Getting to this point has tested the limits of the Limerick squad. The 2017-2018 period was particularly challenging as many players had quit the squad while the Irish Examiner reported that Lee came close to forfeiting their 2018 Munster championship opener against Clare after a player’s name was accidentally left off the squad list.

“I’d say Billy was fairly aware coming in,” Ranahan notes, “that he had a big job on his hands, and that it was going to be a long-term thing. He’s been vocal about it and the players have been vocal about how there were some very tough days in the early years.

“It was probably rock-bottom there in 2018, but Billy is one of those people who takes the rough with the smooth. [Limerick midfielder] Cilian Fahy has said he’s been much more than just a football manager. For a lot of them, he’s helped them grow up a small bit as people. That’s a big thing that he always talks about that football is great and you have to make the most of it while you’re in it but there’s more to life than football.

declan-osullivan-and-pa-ranahan Kerry's Declan O'Sullivan tries to wrangle possession from Pa Ranahan in the 2010 Munster final. Cathal Noonan Cathal Noonan

“He was quite supportive of lads if they wanted to go away for a year or if work took him away, or if college was getting in the way. He was never one for trying to twist anyone’s arm to stay involved. He’s obviously reaping the benefits of all that now, because you have lads who have done their years of travelling and college. The age profile of the team is mid-20′s and they’re really serious into their football now.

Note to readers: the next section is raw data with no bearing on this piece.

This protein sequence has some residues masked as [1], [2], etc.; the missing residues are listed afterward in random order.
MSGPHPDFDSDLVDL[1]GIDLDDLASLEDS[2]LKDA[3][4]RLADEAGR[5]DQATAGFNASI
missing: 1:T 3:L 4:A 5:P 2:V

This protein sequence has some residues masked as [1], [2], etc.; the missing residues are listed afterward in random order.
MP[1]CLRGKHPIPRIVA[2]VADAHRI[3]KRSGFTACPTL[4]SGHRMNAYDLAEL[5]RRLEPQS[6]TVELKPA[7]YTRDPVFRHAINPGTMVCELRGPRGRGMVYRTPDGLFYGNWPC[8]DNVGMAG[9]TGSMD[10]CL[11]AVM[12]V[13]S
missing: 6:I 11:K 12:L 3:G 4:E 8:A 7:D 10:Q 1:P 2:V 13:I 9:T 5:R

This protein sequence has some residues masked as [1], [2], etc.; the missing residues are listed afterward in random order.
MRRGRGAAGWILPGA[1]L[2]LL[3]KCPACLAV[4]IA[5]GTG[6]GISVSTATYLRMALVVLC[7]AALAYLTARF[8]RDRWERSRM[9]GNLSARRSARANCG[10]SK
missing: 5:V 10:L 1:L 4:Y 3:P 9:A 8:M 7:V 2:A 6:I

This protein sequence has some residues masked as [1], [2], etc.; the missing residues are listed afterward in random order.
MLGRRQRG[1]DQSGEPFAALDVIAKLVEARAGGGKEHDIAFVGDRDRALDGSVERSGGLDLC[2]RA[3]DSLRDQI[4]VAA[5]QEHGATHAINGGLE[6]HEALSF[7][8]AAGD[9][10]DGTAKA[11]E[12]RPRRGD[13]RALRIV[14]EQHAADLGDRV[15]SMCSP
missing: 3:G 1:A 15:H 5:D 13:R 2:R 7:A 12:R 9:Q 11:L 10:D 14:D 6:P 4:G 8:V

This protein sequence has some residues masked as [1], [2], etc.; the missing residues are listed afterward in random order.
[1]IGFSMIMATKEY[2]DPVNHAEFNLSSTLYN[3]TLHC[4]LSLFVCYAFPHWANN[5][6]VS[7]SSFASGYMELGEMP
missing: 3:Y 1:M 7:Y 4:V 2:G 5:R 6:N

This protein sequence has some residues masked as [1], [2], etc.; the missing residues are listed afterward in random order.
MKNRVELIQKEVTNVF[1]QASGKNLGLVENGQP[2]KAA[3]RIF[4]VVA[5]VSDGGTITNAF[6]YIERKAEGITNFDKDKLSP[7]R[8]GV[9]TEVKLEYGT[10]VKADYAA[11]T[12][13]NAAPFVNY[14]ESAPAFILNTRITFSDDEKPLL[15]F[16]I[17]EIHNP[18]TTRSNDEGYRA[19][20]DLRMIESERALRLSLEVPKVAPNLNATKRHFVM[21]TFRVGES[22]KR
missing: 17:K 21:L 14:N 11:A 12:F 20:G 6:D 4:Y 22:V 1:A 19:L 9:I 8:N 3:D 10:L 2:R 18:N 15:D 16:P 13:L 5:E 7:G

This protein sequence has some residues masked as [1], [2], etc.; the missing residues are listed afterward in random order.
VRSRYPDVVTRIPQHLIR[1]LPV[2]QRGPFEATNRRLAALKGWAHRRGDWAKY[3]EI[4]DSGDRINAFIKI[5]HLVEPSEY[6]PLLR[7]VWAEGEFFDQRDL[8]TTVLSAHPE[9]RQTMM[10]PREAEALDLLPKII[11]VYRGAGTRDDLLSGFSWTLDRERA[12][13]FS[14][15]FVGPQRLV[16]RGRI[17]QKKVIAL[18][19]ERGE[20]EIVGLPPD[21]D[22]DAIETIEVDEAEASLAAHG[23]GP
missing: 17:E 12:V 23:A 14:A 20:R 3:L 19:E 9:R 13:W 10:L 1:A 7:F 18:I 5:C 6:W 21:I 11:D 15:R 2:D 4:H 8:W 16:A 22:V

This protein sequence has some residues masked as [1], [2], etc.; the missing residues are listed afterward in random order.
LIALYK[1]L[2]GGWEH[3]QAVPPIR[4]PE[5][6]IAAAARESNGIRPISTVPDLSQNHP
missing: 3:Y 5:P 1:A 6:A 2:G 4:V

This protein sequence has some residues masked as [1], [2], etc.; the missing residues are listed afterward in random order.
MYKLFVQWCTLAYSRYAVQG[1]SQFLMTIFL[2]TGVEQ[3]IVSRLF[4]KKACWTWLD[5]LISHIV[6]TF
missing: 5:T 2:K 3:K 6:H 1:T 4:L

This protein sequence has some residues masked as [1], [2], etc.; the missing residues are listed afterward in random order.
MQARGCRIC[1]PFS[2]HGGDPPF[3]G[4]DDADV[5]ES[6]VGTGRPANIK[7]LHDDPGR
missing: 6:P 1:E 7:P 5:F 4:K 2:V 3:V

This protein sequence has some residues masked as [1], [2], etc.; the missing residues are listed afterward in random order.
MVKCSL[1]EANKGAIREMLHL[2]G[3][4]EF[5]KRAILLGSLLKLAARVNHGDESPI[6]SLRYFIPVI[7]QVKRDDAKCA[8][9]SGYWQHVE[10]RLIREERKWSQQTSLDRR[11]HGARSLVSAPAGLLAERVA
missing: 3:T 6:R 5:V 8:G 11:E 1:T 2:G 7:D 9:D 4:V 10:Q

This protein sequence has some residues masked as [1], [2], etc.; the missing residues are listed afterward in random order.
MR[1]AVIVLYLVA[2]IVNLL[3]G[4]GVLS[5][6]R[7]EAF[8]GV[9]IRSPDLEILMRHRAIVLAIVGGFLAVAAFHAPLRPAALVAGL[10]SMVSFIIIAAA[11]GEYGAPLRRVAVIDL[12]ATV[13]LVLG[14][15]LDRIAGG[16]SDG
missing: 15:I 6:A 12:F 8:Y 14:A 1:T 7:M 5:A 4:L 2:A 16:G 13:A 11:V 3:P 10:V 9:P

“But again, it was a long time coming. A lot of credit is going to Billy in fairness, and fully deserved.”

Ranahan openly admits that promoting football in Limerick is, and always has been, a huge challenge in what is primarily a hurling county. That was certainly the case for Ranahan, who didn’t come into contact with the Limerick footballers until his mid-teens and early 20s.

Additionally, Limerick has developed into a powerful hurling force in more recent years, winning three All-Ireland SHC titles in the last four years. Achievements of that scale make the small ball game look even more attractive to emerging talents in the county. John Kiely’s hurlers are also in a Munster final this year, and will aim to defend their title when they face Clare next weekend. It’s the first time since 1934 that Limerick will be competing in both Munster finals.

Looking to the future, Ranahan has a coaching role with the Limerick Football Academy, and expects to see few exciting players to make the breakthrough in the next few years.

A promising league campaign for the Limerick seniors, with a Munster final on the way later today could further that effort even more going forward. 

“It’s certainly a lot easier when you’re winning, and this game on Saturday is pretty much the first time that this group is going to be on RTÉ. That in itself brings it to a new audience. The way social media is these days, there were Limerick lads getting on the Team of the Week during the league. And on the recent championship teams of the week.

“Kids see that and want to be that. It’ll always be hard but it’s not even a thing that football people who are kind of aware, it’s not a challenge that they try to take on. They just accept the fact that hurling is going to get the draw and you’re trying to make the absolute most then of what you have.

“I do personally think that if you took away every lad who was only into hurling in the county, you’d still have a huge amount of players who are available to you, that would be good enough to play with a bit of support.

“The Academy has been going for a few years now, but when you’ve a senior team who are winning, who are in Croke Park and are getting to play next to the Dubs, Kildare, Meath and all these teams, there’s no better selling point really.”